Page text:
2005 Chrysler Sebring Reviews

2005 Sebring New Car Test Drive

The following review is for a 2004 Model Year. There may be minor changes to current model you are looking at.

Introduction

Chrysler Sebring offers distinctive styling, roomy interiors and big trunks. Sebring models come in convertible, sedan, and coupe body styles. All offer room for five, but the three body styles are quite distinctive and should be viewed individually. 

For starters, the sedan, coupe, and convertible differ in their basic structure. The sedan is largely a Chrysler engineering effort, the coupe is based on a Mitsubishi platform, and the convertible uses some elements from each. There are interior differences and styling variations and the engines and transmissions differ. 

The convertible stands out by combining style and top-down motoring with a roomy interior and attractive pricing. A restyled front fascia freshens the appearance of the convertible for 2004. Overall, the Sebring is a compelling choice for someone who desires the free spirit of a convertible, but also wants seating for five people. The Sebring serves the role of practical convertible well. Getting in and out of it is easy, which is important when running errands, and its big trunk makes it far more practical than most convertibles. Likewise, its smooth ride makes for a comfortable daily driver, whether riding around town or on long trips. 

The sedan has a tougher row in a highly competitive field of midsize sedans. The Sebring sedan answers this call with distinctive styling, a pleasant, airy cabin, and a spacious trunk with a 60/40 split folding rear seat. It's also rated well in terms of safety: The Sebring sedan earned a five-star rating from the National Highway Traffic Administration in its frontal crash test and a favorable rating from the Insurance Institute for Highway Safety in its 40-mph offset frontal crash test. A restyled fascia freshens the looks of the sedan for 2004. 

The coupe combines the sporty styling of a two-door with the practicality of a rear seat and a decent-sized trunk. 

All three body styles are available with a V6 engine that delivers responsive performance. However, the base four-cylinder engine is quite competent. The Sebring model lineup has been revamped for 2004, but there are only minor changes to the vehicles themselves.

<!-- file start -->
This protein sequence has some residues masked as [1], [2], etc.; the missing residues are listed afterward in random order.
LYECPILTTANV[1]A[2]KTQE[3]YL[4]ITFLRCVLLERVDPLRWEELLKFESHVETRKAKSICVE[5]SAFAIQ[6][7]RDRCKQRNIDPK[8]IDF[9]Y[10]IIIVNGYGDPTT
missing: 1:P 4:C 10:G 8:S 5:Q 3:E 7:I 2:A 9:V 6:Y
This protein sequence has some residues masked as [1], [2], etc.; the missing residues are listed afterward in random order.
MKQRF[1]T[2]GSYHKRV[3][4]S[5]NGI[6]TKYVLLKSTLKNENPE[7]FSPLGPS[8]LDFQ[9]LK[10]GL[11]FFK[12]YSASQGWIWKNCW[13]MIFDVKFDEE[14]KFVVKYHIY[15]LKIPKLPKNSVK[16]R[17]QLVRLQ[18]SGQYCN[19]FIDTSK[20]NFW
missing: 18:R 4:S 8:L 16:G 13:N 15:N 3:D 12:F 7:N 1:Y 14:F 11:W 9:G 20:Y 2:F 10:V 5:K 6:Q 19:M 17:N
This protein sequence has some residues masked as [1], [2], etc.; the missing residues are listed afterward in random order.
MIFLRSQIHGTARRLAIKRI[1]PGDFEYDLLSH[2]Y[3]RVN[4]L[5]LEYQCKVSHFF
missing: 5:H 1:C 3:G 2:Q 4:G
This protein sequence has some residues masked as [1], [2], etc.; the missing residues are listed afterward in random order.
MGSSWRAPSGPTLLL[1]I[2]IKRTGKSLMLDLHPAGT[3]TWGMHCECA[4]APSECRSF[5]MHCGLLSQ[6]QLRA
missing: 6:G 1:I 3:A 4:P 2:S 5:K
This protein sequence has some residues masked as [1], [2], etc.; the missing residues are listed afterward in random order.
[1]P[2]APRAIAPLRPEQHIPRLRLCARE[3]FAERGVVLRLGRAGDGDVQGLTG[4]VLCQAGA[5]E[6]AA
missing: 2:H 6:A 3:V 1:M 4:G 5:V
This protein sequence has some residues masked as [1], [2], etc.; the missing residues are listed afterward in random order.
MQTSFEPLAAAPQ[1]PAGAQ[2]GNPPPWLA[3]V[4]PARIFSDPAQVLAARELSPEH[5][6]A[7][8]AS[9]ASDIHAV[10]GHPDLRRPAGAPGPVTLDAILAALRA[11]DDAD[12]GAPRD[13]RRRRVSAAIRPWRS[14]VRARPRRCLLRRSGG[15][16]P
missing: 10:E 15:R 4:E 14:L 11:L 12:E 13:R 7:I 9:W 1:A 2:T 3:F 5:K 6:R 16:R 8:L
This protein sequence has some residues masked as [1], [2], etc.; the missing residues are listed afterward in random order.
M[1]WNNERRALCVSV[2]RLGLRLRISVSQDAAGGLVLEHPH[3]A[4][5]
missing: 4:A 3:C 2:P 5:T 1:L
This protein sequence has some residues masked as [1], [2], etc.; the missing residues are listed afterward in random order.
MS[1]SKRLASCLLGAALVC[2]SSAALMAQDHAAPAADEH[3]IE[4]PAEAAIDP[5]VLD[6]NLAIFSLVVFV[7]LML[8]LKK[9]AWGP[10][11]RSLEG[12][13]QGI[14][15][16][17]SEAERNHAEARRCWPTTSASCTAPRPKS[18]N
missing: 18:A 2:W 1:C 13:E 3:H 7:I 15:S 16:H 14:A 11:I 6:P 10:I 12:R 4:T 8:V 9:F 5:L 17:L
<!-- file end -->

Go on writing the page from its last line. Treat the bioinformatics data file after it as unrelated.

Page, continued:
Lineup

Regardless of body style, the standard Sebring comes with a 150-horsepower twin-cam 2.4-liter four-cylinder engine. A V6 engine comes standard on Touring, Limited, and GTC models. Sedans and convertibles use a 2.7-liter V6, while coupes get a 3.0-liter V6. Most models come with four-speed automatics, but five-speed manuals are available on coupes and the GTC convertible. Chrysler's Autostick is available, an automatic with a manual-shift feature. 

The standard Sebring trim level comes with a cloth interior, air conditioning, power windows, mirrors and door locks, cruise control, and an AM/FM/CD stereo. V6 is optional. Steel wheels with painted wheel covers and 15-inch tires are standard. Chrysler is phasing out its LX and LXi model nomenclature over the summer in favor of base, Touring, and Limited designations. 

Touring sedans and convertibles come with the V6. Touring trim, formerly known as LXi, adds 16-inch aluminum alloy wheels, eight-way power driver's seat, a leather-wrapped steering wheel, a premium sound system, trip computer, remote illuminated keyless entry, fog lights, bright exhaust tips, and a higher level of interior convenience features. Convertibles get a nicer, cloth-lined top and leather seats with ultra suede accents. The GTC convertible comes with the V6, sports suspension, and a choice of five-speed manual or four-speed automatic transmission. Limited models add leather trim to the sedan and convertible. 

Side-curtain airbags ($390) and anti-lock brakes with traction control ($695) are optional. 

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